[0005] In accordance with a third exemplary aspect of the present disclosure, a flow stabilizer adapted to be disposed in an outlet passage of a valve may include a main body having an axis, a first end, and a second end. A first shell may be disposed at least partially within the main body, the first shell may include an axis, a first end, and a second end. A second shell may be disposed at least partially within the main body and at least partially within the first shell, the second shell may include an axis, a first end, and a second end. Further, a first brace may be integrally formed with the main body and the first shell, and a second brace may be integrally formed with the first shell and the second shell. A cross- sectional shape of the first shell may be circular from the first end of the first shell to the second end of the first shell, and a cross-sectional shape of the second shell may be circular from the first end of the second shell to the second end of the second shell.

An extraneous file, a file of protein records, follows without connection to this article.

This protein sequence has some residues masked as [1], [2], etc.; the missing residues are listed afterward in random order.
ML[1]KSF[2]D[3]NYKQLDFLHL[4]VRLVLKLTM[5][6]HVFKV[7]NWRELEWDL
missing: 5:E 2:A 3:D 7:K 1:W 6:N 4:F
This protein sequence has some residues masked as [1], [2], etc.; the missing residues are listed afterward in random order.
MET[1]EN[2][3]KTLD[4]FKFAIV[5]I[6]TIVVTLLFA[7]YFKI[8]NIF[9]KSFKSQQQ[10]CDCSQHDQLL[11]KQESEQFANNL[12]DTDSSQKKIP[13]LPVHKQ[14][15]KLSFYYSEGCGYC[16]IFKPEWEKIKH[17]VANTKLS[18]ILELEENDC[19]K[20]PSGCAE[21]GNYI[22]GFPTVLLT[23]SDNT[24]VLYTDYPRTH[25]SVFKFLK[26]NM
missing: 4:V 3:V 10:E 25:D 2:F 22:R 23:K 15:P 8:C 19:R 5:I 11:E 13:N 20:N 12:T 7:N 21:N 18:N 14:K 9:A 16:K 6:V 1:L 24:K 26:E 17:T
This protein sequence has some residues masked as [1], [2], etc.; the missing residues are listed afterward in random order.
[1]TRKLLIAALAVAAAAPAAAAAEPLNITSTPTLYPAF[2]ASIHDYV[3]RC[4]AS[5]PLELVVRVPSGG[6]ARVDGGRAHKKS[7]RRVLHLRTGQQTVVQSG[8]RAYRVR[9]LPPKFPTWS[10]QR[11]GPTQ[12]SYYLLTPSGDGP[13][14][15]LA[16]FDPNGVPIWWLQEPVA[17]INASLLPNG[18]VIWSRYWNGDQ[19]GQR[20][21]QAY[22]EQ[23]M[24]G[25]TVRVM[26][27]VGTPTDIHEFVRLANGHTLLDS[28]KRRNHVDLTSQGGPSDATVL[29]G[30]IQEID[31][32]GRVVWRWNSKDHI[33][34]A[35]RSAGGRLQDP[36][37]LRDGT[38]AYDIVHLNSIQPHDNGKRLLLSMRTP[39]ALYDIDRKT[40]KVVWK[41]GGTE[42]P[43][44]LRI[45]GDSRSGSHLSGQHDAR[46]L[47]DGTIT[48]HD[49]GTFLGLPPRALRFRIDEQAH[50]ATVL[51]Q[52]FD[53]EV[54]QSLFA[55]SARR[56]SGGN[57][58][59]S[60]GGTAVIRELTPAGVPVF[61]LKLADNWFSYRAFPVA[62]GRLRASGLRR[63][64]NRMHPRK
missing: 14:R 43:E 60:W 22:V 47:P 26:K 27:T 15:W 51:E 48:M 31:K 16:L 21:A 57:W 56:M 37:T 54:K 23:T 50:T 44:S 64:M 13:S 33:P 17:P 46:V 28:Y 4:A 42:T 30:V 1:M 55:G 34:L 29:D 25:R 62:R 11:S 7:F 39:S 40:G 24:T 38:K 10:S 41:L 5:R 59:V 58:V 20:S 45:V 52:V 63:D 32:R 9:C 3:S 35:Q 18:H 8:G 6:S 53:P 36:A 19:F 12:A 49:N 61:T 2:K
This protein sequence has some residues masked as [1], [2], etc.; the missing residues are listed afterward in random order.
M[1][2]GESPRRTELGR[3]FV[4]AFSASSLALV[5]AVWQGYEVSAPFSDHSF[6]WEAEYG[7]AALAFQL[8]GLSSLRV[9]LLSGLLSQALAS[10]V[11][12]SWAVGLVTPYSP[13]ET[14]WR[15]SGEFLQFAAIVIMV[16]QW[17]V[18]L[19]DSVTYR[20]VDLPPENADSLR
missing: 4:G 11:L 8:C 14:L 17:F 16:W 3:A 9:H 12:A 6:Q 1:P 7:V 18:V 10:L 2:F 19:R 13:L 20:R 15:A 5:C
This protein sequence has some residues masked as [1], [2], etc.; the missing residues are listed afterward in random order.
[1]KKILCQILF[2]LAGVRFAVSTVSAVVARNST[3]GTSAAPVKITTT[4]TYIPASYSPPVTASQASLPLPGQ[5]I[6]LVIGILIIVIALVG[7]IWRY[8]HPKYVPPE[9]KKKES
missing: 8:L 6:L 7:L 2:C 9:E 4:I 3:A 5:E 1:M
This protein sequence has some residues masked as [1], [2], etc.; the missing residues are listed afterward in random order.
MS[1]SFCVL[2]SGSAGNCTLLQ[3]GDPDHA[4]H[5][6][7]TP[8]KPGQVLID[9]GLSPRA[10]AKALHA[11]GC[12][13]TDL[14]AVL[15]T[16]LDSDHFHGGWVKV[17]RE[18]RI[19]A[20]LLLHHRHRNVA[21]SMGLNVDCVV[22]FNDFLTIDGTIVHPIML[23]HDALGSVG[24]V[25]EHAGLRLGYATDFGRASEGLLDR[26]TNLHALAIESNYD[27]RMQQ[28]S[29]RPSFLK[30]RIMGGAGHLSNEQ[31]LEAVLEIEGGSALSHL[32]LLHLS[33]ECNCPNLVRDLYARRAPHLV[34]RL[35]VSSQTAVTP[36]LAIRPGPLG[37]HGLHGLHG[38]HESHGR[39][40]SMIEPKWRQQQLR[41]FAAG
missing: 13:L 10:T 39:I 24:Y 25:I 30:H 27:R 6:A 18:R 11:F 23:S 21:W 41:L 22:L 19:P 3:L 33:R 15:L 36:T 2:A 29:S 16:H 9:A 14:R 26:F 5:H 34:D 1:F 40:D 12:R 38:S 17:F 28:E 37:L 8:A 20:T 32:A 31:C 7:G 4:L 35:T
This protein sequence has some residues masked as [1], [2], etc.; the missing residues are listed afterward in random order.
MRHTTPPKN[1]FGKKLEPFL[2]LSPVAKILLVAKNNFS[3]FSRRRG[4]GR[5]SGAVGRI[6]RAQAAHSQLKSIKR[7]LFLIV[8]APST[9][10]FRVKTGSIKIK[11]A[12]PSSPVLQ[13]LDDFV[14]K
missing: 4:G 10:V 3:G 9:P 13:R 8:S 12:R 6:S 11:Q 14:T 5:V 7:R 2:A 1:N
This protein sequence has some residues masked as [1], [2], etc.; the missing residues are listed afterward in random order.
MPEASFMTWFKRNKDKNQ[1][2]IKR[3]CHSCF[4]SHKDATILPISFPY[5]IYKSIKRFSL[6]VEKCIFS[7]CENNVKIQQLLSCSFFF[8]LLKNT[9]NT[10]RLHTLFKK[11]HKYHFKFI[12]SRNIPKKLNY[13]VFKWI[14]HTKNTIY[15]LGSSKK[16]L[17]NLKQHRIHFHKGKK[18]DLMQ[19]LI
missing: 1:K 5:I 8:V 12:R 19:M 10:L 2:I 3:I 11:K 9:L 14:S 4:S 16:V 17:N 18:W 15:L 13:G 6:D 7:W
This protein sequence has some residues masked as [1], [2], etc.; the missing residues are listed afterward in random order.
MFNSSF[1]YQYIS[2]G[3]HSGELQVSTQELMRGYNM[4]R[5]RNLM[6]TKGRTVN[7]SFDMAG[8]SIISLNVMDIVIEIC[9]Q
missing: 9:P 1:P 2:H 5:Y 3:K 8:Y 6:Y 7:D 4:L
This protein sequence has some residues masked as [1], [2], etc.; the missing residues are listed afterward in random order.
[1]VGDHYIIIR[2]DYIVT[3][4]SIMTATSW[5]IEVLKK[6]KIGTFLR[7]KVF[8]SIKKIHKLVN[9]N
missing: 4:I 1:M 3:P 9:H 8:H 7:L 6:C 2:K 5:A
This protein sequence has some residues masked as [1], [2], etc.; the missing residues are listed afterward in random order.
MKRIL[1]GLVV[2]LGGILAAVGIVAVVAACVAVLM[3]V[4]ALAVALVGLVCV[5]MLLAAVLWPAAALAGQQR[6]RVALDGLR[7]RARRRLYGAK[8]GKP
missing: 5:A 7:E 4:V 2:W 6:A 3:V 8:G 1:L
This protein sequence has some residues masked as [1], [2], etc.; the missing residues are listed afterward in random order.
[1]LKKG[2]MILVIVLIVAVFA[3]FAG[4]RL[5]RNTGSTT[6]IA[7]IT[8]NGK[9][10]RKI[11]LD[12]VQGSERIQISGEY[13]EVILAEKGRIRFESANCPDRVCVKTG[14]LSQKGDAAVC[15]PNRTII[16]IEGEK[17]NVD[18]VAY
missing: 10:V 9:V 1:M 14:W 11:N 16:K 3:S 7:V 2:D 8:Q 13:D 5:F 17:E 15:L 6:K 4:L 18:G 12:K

[0006] In further accordance with any one or more of the foregoing first, second, and third exemplary aspects, a control valve and/or a flow stabilizer may include any one or more of the following preferred forms.

[0007] In one preferred form, a second inner shell may be disposed at least partially within the main body and at least partially within the first inner shell. The second inner shell may include an axis, a first end, and a second end. The axis of the second inner shell may not be parallel to the axis of the main body.

[0008] In one preferred form, a third inner shell may be disposed at least partially within the main body and at least partially within the second inner shell. The third shell may include an axis, a first end, and a second end. The axis of the third inner shell may be angled (i.e., not parallel) relative to the axis of the main body.